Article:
That there are quite a few good bands in Israel should be clear to many of you, to pick only two bands: ORPHANED LAND, SALEM. ARALLU also are Israeli, a two-guy group, where one is "only" responsible for the drums and the traditional Harbuka (Nir Nakav of SALEM, whose Ze'ev Tananboim also has produced the whole thing, doing a really good job), the other one for all songwriting, all playing and also the croaking. So basically almost a one-man-project.
"Satanic War In Jerusalem" apparently already is the second album of ARALLU and although I do not know the first album, I am not sure, if I would want to meet the second one, because I honestly have quite some doubts about the musical and even more the lyrical part. I don't really think that I have to add that they are Black Metal, the song-title are pretty clear about that. And we can find some hate-filled fits, which are mostly played fast to very fast, with truly abominal vocals, but here and there also a few slower passages with good riffs and melodies.
Where I am a lot less sure, are the lyrics, which for one show pretty graphically what the certain Mister "Butchered - the hell warrior" thinks about Judaism and other religions, but on the other hand conveys that very (too?) placative, yes almost primitive. That a few passages are "sung" in Hebrew does not really help understanding the lyrics, but is a nice side-effect. "Genii" is one of his favourite words, just as they call themselves"true Mesopotamian satanic warriors", well, I won't comment that one…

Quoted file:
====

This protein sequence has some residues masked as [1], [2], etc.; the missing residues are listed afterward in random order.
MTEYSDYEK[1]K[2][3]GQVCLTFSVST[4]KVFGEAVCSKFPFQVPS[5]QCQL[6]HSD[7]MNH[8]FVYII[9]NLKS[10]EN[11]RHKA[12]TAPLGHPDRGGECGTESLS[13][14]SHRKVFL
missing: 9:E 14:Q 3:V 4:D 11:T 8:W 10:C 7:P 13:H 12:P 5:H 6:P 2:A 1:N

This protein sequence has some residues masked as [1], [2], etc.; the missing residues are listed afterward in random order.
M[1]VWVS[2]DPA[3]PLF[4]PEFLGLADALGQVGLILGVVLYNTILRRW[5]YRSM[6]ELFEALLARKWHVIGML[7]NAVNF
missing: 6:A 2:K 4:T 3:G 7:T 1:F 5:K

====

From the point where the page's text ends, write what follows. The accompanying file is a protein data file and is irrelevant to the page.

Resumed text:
Altogehter "Satanic War In Jerusalem", for my taste, is just too uniformed, despite the few different passages it is mostly straight and fast, plus the monotonous voice, there the SLAYER-cover "Evil Has No Boundaries!" doesn't help anymore, neither does "Mesopotamia Story!" that mostly consists of spoken samples and apparently tells the history of Mesopotamia.
Who likes often fast and not really varied Black Metal and is not put off by the lyrics, could check out ARALLU, but also in that area there absolutely are better ones… (Online November 6, 2002)